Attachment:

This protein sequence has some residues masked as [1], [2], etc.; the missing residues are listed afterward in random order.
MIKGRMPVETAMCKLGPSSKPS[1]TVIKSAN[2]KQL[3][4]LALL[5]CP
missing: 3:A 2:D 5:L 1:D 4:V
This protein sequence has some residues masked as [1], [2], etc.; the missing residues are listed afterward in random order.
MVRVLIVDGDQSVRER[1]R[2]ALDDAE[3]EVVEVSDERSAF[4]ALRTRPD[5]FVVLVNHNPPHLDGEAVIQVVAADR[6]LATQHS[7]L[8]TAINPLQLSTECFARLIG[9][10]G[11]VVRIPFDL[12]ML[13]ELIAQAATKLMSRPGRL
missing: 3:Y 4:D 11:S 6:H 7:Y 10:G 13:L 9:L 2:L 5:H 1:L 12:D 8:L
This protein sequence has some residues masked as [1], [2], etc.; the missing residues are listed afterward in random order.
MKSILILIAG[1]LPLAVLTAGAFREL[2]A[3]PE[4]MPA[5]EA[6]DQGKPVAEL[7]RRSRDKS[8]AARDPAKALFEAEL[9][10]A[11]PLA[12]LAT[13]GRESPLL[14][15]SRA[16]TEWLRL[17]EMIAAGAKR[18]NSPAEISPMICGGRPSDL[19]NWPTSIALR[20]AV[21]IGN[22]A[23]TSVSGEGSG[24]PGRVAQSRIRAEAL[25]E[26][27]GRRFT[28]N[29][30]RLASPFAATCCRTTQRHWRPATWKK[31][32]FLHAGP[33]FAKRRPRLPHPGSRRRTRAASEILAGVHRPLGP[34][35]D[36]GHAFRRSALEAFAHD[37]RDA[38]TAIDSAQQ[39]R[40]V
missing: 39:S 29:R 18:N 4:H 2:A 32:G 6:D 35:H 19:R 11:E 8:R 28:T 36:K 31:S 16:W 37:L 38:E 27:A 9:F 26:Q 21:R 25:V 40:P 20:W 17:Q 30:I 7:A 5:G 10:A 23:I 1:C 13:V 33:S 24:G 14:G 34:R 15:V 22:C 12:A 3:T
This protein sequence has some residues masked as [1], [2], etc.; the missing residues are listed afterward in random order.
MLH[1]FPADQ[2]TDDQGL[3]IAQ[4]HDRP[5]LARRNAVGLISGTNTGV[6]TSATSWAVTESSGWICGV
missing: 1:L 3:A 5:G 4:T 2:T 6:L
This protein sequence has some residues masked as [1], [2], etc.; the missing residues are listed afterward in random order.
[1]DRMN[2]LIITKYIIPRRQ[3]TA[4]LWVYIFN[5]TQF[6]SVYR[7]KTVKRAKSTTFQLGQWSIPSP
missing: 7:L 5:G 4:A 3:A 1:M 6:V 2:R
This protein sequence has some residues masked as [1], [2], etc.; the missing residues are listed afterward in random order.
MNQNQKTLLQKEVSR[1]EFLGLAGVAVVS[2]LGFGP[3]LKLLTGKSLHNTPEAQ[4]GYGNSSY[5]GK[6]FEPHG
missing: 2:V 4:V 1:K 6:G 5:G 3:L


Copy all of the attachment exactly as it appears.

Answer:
This protein sequence has some residues masked as [1], [2], etc.; the missing residues are listed afterward in random order.
MIKGRMPVETAMCKLGPSSKPS[1]TVIKSAN[2]KQL[3][4]LALL[5]CP
missing: 3:A 2:D 5:L 1:D 4:V
This protein sequence has some residues masked as [1], [2], etc.; the missing residues are listed afterward in random order.
MVRVLIVDGDQSVRER[1]R[2]ALDDAE[3]EVVEVSDERSAF[4]ALRTRPD[5]FVVLVNHNPPHLDGEAVIQVVAADR[6]LATQHS[7]L[8]TAINPLQLSTECFARLIG[9][10]G[11]VVRIPFDL[12]ML[13]ELIAQAATKLMSRPGRL
missing: 3:Y 4:D 11:S 6:H 7:Y 10:G 13:L 9:L 2:L 5:H 1:L 12:D 8:L
This protein sequence has some residues masked as [1], [2], etc.; the missing residues are listed afterward in random order.
MKSILILIAG[1]LPLAVLTAGAFREL[2]A[3]PE[4]MPA[5]EA[6]DQGKPVAEL[7]RRSRDKS[8]AARDPAKALFEAEL[9][10]A[11]PLA[12]LAT[13]GRESPLL[14][15]SRA[16]TEWLRL[17]EMIAAGAKR[18]NSPAEISPMICGGRPSDL[19]NWPTSIALR[20]AV[21]IGN[22]A[23]TSVSGEGSG[24]PGRVAQSRIRAEAL[25]E[26][27]GRRFT[28]N[29][30]RLASPFAATCCRTTQRHWRPATWKK[31][32]FLHAGP[33]FAKRRPRLPHPGSRRRTRAASEILAGVHRPLGP[34][35]D[36]GHAFRRSALEAFAHD[37]RDA[38]TAIDSAQQ[39]R[40]V
missing: 39:S 29:R 18:N 4:H 2:A 32:G 6:D 35:H 19:R 11:E 8:R 28:T 36:K 31:S 16:W 37:L 38:E 27:A 9:F 26:Q 21:R 25:V 40:P 20:W 17:Q 30:I 7:A 5:G 10:A 23:I 1:C 13:V 33:S 24:G 14:G 34:R 15:V 22:C 12:A 3:T
This protein sequence has some residues masked as [1], [2], etc.; the missing residues are listed afterward in random order.
MLH[1]FPADQ[2]TDDQGL[3]IAQ[4]HDRP[5]LARRNAVGLISGTNTGV[6]TSATSWAVTESSGWICGV
missing: 1:L 3:A 5:G 4:T 2:T 6:L
This protein sequence has some residues masked as [1], [2], etc.; the missing residues are listed afterward in random order.
[1]DRMN[2]LIITKYIIPRRQ[3]TA[4]LWVYIFN[5]TQF[6]SVYR[7]KTVKRAKSTTFQLGQWSIPSP
missing: 7:L 5:G 4:A 3:A 1:M 6:V 2:R
This protein sequence has some residues masked as [1], [2], etc.; the missing residues are listed afterward in random order.
MNQNQKTLLQKEVSR[1]EFLGLAGVAVVS[2]LGFGP[3]LKLLTGKSLHNTPEAQ[4]GYGNSSY[5]GK[6]FEPHG
missing: 2:V 4:V 1:K 6:G 5:G 3:L